Hi guys, welcome to VENTS! How have you been?
Thanks for having us. We’ve been fantastic! As you could imagine gearing up for the release of our first full length record, we’ve been so excited!
Can you talk to us more about your single “A Poisoned Well”?
A Poisoned Well is an interesting starting point (lyrically) for the album, because it’s told from the perspective of a murder victim. I really wanted to touch down on the intensity of romance and then launch the story from there. Musically we feel it does a pretty good job representing a lot of the elements you’ll find of the record, which is one of the main reasons it was chosen as the first song to release. It’s got an intensity and speed to it that makes it a ton of fun to play live.
Did any event in particular inspired you to write this song?
Rather than one particular event, you could say that my past in general is not only what inspired the writing of this song, but the record itself. I know that in 2016, race is a hot topic that can be rather difficult to talk about a lot of the time. Despite the frequency of the racial debates at hand, this isn’t a new topic for me whatsoever. I wanted to write something that would be relate-able for both me and the other vocalist, and our race ended up being a pretty central spot to connect on. The goal was to write an album that was poetically racial, but could bring about empathy and understanding from people of all backgrounds, bringing the point at which we all intersect, into the light.
Any plans to release a video for the single?
Yes! We’ve been discussing which songs from the record we’d like to have a video component for and A Poisoned Well is definitely one of them. Not only is it our first single, it also plays an important role in setting the stage for the story the record is based off of. The lyrics for the track, and really the story itself, are pretty dark and we feel it’ll be a great candidate for an intense and spooky video where those themes can visually come alive.
The single comes off your new album The Faun – what’s the story behind the title?
The Faun is a Pan’s Labyrinth reference actually. In Pan’s Labyrinth, The Faun rolls in like a haunting mist, and throughout the story, he continues to provoke the main character into multiple different scenarios. What I admire most about his character, is that he’s never identified as being a protagonist or antagonist. In fact, arguably he doesn’t even exist. He acts as a force of nature, guiding her through her pre-destined fate. Leon, is one of the album’s main characters, and is the spirit that is narrating during A Poisoned Well and Earth Rune. Leon’s memory acts as “The Faun” from the movie, guiding every decision that Morgan (The female main character) makes.
How was the recording and writing process?
We were able to do a lot more preproduction when writing The Faun than with any of our previous releases, which we think really helped transform the songs into the best version of themselves they can be. Since our drummer Travis handled the recording of all our previous material and has a recording rig at his house, we were able to have full demo versions of near every track weeks before we went into Warrior Sound to actually record. This allowed all of us to hear the different parts together and determine what could be tweaked to make the songs be as effective as possible in terms of translating the emotion of the story. That process in and of itself is a huge reason the record sounds the way it does and we think it heavily contributed to a cohesive flow.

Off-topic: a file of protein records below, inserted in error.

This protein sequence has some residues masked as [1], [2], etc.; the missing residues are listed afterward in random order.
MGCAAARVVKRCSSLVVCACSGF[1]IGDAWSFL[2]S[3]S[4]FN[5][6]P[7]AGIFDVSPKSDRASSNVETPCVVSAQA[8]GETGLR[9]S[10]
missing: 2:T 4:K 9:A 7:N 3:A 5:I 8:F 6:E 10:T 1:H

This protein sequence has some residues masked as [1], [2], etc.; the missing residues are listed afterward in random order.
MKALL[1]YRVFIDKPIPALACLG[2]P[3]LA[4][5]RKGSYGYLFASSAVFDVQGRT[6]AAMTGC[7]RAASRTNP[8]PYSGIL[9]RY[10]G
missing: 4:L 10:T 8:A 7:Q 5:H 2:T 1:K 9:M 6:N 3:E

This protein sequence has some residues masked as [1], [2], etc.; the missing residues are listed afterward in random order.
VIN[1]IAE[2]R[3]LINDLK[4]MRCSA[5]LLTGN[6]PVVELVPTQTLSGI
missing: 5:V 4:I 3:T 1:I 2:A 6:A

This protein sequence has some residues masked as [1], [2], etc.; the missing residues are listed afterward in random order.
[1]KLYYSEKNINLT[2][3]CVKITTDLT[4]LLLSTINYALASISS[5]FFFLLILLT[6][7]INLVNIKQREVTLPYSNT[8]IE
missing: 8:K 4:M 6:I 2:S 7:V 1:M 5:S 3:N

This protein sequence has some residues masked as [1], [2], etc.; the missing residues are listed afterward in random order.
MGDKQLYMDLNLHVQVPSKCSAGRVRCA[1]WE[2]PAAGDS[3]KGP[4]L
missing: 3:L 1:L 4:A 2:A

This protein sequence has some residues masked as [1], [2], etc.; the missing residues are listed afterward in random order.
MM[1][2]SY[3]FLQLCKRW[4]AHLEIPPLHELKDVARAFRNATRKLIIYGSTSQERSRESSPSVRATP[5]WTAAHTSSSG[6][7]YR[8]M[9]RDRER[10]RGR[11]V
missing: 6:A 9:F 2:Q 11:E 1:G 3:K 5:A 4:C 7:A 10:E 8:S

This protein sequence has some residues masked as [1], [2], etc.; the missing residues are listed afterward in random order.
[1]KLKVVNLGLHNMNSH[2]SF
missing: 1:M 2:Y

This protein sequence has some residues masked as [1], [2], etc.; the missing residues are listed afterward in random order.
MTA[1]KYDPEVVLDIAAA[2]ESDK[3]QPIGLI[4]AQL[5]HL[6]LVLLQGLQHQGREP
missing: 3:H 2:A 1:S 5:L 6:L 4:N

What was it like to work with Al Jacob and how did that relationship develop?
Working with Al at Warrior Sound was such a pleasure! Seriously, Al is one of the greatest dudes. Super funny and easy going, and he has a great ear. He was able to push us to get the best performances we’ve ever gotten when recording. He also knows how to kill it with the awesome gear he’s got, so it’s amazing to hear our tracks grow from the super rough demos to the polished and professional studio versions that Al was able to help us achieve. It’s kind of funny how we ended up getting cool with Al. On top of being the life of the party, Al is a regular at one of the spots that I bartend at. We would joke around and talk trash with one another all the time, at which point I found out his rates and things got serious!
How much did he get to influence the album?
Al’s sonic footprint is definitely all over the record. The story concept and lyrics were mostly solidified before we entered the studio, but he definitely had some influential suggestions regarding pulling certain things that were a little unnecessary and didn’t contribute as much to the feel and purpose of the songs. Because of that I think his influence is best heard in what’s not there rather than what is. In a 3 guitar, multi-vocalist band, it’s easy for there to be too much going on, and he helped us identify moments where the record should breathe by one or more of our layers either dropping out or just taking a back seat in the mix. Essentially he’s a master of trimming the fat while retaining 100% impact.
With new era we can expect a departure from your previous sound?
Quite the opposite! We’re bringing the real Screamo back. Sit tight!
Where did you find the inspiration for the songs and lyrics?
Similar to my previous response to the question about the single, I wanted to write a sad, racial, love story. To be honest, it kind of wrote itself.
Any plans to hit the road?
ABSOLUTELTY. We’re going to be making an announcement about all that in less than a week actually!
What else is happening next in Greaver’s world?
More music, more video games, and so much tour life, man.
Can you talk to us more about your latest single “Make Me Hate You”? – …